Now that we can save a cookie with secure information in order to persist a user session, we have to be able to retrieve the cookie, decode it, and verify that it’s valid.

Since this is a useful functionality and it will be used in multiple places, let’s create a verifyToken.js file.

# verifyToken.jsconst jwt = require("jsonwebtoken")
const secret = process.env.TOKEN_SECRET
const verifyToken = (token) => { let result; jwt.verify(token, secret, (err, decoded) => { if (err) {
result = err
}
result = decoded }) return result}module.exports = verifyToken

Simply returning decoded didn’t work so I decided to go with this workaround by setting it to a variable and returning it afterwards.

You can create a custom middleware as an argument with your routes to check to see if a user is already logged in and if they’re not you can send them a message stating so, redirect them, or outright deny them access to your application.

Start by creating said middleware, checkAuth.js.

# checkAuth.jsconst jwt = require("jsonwebtoken")
const secret = process.env.TOKEN_SECRET
const checkAuth = (req, res, next) => { const token = req.cookies.token || req.body.token || req.headers['x-access-token'] || req.query.token try { if (!token) {
res.redirect('/app/login.html')
}
if (!!req.route.path.match(/login/) || !!req.route.path.match(/signup/)) { res.redirect('/app/index.html')
}
jwt.verify(token, secret, (err, decoded) => { if (err) {
res.send('Unauthorized')
}
next() }) } catch (error) {
console.log(`checkAuth error:`, error)
}
}
module.exports = checkAuth

Then in routes.js we can apply this to any and all routes as follows:

# routes.jsconst checkAuth = require('./checkAuth')app.get('/', checkAuth, (req, res) => {
res.send("hello world! you're authenticated to see this!")
})

Now for the logging out capability — if you already haven’t guessed, it goes something like this:

# routes.jsapp.delete('/logout', (req, res) => {  cookies.remove(res)  res.json({ msg: "Successfully logged out" })})

Since we decided to not repeat ourselves and to prevent future typos we separated a cookies function and in order to actually remove a cookie from the user’s browser, we require access to response so we pass it as an argument. And that’s that.

{ Update } = CRUD

Since we’re only working with users, let’s implement a basic function to update a user’s information on their account by:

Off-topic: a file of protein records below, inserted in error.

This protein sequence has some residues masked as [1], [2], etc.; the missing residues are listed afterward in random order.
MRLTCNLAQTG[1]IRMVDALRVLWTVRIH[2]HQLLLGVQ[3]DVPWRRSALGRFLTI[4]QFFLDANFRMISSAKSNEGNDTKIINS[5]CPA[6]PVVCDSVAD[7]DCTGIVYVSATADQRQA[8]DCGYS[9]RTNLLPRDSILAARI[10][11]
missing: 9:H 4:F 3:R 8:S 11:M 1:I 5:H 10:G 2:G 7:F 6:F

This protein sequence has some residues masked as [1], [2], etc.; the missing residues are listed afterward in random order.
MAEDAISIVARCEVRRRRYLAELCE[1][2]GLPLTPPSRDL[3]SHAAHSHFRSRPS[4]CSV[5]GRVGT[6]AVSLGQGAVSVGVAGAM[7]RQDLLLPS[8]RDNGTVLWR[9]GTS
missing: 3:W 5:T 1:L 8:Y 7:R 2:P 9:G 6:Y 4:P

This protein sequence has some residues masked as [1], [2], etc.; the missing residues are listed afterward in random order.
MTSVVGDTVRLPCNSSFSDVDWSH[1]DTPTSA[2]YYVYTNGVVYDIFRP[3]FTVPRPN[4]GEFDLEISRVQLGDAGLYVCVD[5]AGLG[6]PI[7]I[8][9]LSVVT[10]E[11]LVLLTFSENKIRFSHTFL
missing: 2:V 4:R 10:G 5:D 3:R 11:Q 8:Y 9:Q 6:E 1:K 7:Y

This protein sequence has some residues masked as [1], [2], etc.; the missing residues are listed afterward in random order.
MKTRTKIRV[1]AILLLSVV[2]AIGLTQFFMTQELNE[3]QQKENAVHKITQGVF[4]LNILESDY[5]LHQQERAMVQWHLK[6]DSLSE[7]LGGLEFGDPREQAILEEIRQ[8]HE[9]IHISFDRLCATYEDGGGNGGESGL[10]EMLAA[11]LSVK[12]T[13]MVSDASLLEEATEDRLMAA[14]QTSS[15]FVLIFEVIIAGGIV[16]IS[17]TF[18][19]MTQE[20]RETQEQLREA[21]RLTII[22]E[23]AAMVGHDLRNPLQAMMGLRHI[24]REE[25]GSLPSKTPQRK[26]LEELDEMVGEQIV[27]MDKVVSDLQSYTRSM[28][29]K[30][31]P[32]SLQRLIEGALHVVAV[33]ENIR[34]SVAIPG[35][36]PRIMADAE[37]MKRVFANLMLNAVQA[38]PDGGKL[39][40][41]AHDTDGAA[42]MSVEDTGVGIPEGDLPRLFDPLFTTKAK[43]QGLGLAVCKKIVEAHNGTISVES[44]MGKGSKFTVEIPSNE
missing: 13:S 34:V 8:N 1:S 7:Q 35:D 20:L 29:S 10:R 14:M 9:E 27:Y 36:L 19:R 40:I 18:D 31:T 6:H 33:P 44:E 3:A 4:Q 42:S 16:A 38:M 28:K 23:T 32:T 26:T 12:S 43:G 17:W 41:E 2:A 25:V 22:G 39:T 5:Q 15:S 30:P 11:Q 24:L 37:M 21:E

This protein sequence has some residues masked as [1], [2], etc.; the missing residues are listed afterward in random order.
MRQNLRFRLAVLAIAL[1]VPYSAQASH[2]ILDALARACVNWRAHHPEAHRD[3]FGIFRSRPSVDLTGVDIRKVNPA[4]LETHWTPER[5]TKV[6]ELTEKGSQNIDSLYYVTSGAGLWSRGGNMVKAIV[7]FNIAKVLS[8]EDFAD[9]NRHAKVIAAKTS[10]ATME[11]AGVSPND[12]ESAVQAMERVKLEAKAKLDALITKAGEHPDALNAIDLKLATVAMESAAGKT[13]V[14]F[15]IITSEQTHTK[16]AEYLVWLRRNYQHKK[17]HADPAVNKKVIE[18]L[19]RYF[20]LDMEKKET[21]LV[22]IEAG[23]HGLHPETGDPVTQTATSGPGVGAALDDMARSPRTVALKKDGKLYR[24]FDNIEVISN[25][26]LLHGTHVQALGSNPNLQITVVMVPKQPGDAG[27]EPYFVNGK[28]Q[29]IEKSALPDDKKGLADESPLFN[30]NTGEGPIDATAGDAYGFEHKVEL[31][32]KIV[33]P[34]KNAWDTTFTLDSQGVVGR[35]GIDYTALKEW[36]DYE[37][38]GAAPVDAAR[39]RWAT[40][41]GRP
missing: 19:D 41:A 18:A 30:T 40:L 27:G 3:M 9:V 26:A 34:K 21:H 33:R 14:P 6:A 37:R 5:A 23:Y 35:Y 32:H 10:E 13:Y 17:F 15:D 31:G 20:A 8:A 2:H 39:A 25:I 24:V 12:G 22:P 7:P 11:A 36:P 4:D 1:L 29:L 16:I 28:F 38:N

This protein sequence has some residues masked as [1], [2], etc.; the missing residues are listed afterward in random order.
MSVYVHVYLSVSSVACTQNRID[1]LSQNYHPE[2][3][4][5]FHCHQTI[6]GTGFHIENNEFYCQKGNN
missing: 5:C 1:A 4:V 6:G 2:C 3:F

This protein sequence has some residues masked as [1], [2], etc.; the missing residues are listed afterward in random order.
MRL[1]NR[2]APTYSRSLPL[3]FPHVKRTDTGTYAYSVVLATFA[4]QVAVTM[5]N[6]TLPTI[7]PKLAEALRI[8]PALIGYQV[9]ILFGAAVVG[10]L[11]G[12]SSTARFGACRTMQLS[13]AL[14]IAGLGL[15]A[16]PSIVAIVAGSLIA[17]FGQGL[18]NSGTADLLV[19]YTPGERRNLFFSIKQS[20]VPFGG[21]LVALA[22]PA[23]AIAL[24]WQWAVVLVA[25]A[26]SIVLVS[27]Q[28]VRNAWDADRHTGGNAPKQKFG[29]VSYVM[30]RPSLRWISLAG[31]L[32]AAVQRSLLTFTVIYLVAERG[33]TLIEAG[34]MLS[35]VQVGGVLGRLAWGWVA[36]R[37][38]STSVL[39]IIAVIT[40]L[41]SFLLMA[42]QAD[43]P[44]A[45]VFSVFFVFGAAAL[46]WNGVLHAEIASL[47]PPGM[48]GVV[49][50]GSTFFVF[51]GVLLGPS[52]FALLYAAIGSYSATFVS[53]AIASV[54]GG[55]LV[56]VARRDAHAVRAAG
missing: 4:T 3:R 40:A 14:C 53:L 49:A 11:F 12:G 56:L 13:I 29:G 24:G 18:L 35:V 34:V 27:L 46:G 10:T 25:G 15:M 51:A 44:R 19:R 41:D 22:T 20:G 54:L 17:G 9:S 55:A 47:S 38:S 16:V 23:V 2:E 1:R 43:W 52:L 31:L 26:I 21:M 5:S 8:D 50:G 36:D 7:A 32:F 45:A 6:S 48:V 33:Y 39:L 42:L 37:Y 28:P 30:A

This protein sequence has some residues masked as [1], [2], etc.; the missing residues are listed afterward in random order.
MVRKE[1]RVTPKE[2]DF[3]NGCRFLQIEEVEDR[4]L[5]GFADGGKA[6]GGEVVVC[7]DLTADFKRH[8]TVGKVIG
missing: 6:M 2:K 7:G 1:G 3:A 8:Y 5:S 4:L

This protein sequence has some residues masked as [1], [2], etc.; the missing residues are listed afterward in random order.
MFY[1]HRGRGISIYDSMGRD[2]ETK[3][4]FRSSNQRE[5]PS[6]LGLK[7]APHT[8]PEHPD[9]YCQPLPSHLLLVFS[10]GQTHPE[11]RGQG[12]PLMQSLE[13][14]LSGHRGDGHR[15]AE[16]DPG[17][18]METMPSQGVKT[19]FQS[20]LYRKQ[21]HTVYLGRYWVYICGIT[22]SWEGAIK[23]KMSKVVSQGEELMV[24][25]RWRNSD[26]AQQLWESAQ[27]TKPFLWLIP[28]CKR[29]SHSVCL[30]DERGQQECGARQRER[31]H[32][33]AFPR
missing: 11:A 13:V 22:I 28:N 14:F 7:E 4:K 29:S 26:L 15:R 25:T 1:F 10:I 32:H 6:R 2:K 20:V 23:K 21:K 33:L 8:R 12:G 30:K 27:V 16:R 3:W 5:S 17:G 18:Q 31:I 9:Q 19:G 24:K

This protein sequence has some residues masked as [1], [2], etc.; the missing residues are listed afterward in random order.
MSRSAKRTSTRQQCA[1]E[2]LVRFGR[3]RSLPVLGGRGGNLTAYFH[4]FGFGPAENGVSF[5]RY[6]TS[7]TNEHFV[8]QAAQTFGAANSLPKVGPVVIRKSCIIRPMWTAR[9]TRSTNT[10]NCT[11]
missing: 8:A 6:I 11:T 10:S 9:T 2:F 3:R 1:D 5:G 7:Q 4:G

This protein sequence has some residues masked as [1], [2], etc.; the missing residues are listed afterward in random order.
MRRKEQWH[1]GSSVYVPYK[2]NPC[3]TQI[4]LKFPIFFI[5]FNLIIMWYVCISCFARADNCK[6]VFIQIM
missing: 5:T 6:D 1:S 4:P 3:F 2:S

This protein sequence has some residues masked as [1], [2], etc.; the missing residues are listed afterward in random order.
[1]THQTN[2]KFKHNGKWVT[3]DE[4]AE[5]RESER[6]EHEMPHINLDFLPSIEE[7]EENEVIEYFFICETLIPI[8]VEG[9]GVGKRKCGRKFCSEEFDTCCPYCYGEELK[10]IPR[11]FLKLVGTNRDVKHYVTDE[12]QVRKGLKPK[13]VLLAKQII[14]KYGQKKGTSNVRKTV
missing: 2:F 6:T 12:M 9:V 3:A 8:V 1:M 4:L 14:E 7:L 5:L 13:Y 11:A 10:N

# routes.jsapp.patch('/users/:id', (req, res) => {  const user = req.params.id
const userProperties = req.body
usersCollection.updateOne(user, { $set: userProperties }, (err, item) => { if (err) {
res.send({ status: 400, msg: 'something went wrong, please try again.' })
}
res.send({ status: 200, msg: 'Update successful!' })
})
})

{ Delete } = CRUD

We already have one delete HTTP method, but it can’t hurt to have another right? This time it’s to completely remove a user’s account from the database.

# routes.jsconst ObjectID = require("mongodb").ObjectID
app.delete('/users/:id', (req, res) => { const token = req.cookies.token
const decoded = verifyToken(token)
const userId = { "_id": new ObjectID(req.params.id) }
usersCollection.deleteOne(userId, (err, item) => { if (err) {
res.status(400).send({ status: 400, msg: err })
}
cookies.remove(res) res.status(200).send({ status: 200, msg: 'User successfully deleted!' })
})
})

Can’t forget to also delete the cookie if the user is destroying their own account, we cannot continue to let them stay logged in — plus that would create a disconnect between their browser and the database anyways.

External Fetching

Last but not least we’ll go over how we can use the Fetch API to make external requests to other APIs. We’ll use Unsplash for their pictures collection and free API. They require users of their API to be authenticated via an API key, so we’ll store that sensitive data in the environment file as a variable there.

# .envUNSPLASH_API_KEY = *******************************

Next we will do the actual info fetching!

Imagine your front end application wants some pictures based on a user search. When they type something in and press enter, that request will hit this new route — on your API — which will send a request to the Unsplash API.

Your API will then use that data and send it back to your front end which will display it on the page for the user to be visually stunned.

# routes.jsconst fetch = require('node-fetch')
const splashKey = process.env.UNSPLASH_API_KEY

app.get('/search/:query', (req, res) => {
const query = req.params.query
const url = `https://api.unsplash.com/search/?photos?page=1&query=${query}`
const options = {
method: 'GET',
headers: {
'Authorization': `Client-ID ${splashKey}`,
},
}
fetch(url, options)
.then(r => r.json())
.then(data => {
const imageLinks = data.photos.results.map(el => el.urls.regular); res.json(imageLinks)
})
})

And that’s how you can do several things with a node and express API!

Full-Stack Web Developer - Former JPM Analyst, ESL Teacher, and Expat